France is one of the few countries where employers do not
withhold the employee's personal income tax from their payslip.
The employee is responsible for filing and paying their own income
tax, one year in arrears. This delay routinely causes problems in
the case of a drop in income the next year, and where the employee
did not save enough to be able to pay his or her income tax of the
The French government has decided to implement electronic filing
systems in order to increase the accuracy and timeliness of income
tax collection. The following reform will be discussed in
Parliament by the end of 2016.
Effective 1 January 2018, French employers will
be required to withhold personal income tax from their
employees' payslip each month.
The French Tax Administration will calculate an employee's
individual tax rate based on the past year's annual declaration
of income. The calculation will take the employee's entire
household income into consideration. Employers will be
notified of an employee's individual rate via a
government-administered secure portal. The employer will use this
tax rate to withhold personal income tax from the payslip, and pay
the income tax to the tax administration on behalf of the
This change will result in:
a lower net salary for the employee at the end of each
an immediate and equalised payment of the income tax throughout
the year, instead of a delayed payment which often disrupts the
employee's cash flow
an immediate collection of the tax for the French
a considerable amount of additional work for the employer's
The controversial reform has naturally raised fears on both the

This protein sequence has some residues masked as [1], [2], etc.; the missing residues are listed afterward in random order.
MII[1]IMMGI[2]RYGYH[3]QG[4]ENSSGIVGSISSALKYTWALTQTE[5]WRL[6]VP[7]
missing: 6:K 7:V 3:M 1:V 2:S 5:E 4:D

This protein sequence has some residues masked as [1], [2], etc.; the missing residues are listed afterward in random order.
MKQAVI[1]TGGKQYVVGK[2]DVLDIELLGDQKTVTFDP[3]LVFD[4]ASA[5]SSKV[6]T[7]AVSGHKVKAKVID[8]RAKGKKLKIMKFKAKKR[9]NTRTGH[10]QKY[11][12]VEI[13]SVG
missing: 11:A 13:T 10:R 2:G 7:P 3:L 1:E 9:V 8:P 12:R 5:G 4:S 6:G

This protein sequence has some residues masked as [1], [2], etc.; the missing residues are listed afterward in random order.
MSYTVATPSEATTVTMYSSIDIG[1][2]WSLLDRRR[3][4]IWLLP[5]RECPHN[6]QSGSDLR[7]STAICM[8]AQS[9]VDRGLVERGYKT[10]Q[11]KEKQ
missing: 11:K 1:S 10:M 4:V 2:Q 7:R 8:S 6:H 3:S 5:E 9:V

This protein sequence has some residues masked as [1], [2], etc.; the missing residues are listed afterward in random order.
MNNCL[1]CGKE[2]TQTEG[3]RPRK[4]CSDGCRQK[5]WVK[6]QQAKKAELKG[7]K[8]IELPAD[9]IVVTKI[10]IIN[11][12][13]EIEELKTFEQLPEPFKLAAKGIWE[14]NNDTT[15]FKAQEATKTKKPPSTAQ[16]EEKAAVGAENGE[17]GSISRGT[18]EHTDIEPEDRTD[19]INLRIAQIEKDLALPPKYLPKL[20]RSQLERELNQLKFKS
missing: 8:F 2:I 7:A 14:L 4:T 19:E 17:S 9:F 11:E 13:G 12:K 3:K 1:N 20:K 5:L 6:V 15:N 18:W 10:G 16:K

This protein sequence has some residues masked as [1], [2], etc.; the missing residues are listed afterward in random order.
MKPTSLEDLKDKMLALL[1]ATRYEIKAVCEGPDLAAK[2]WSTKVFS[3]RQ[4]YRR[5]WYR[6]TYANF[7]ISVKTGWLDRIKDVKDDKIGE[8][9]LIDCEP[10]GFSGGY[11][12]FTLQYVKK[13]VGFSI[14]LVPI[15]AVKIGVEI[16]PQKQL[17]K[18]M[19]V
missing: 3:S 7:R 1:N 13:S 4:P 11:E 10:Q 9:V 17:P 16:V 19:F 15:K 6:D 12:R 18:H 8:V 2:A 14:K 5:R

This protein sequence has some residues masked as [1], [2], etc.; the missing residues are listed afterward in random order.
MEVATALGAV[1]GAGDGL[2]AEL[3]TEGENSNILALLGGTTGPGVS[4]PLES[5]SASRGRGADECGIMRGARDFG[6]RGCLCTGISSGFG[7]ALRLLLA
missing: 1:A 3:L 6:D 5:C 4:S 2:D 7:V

employer and employee sides.
Employees fear the disclosure of their personal income tax rate
to their employer could allow the employer to gain an inappropriate
amount of insight into the employee's financial situation.
Employees fear they will have to pay income tax twice in 2018
(once on their 2017 income, and once on their monthly 2018
Employers fear that this new requirement could be an additional
In order to address these fears, the government has decided to
take a conservative approach.
The employee will have control over the tax rate disclosed to
their employer; a default "neutral" rate has been created
and the employee will be able to choose for this rate to be
communicated to their employer, instead of their actual rate.
The employee will be able to change his or her tax rate option
on the secure portal at any time.
End of 2017: employers will retrieve the
employees' tax rates via the portal and apply them for the
entire year 2018. The practicalities for this data collection
process are yet to be published.
Monthly filing to the tax administration will
be completed by the employer using the all-electronic
"DSN". Payment practicalities are yet to be
At the end of the year, the employee is still obligated to file
their usual annual income tax declaration to the tax centre. A
reconciliation will be made between their 12 monthly payments by
their employer, and their actual tax due. The balance, if any, will
be paid by the employee directly to the tax administration.
In the first year – the "transition" year
– in order for employees to avoid paying their income tax
twice, the government has decided to cancel the annual income tax
of year 2017. Exceptional incomes and tax credits pertaining to tax
year 2017 will, however, be taken into consideration for the
calculation of the tax rate.
The content of this article is intended to provide a general
guide to the subject matter. Specialist advice should be sought
about your specific circumstances.
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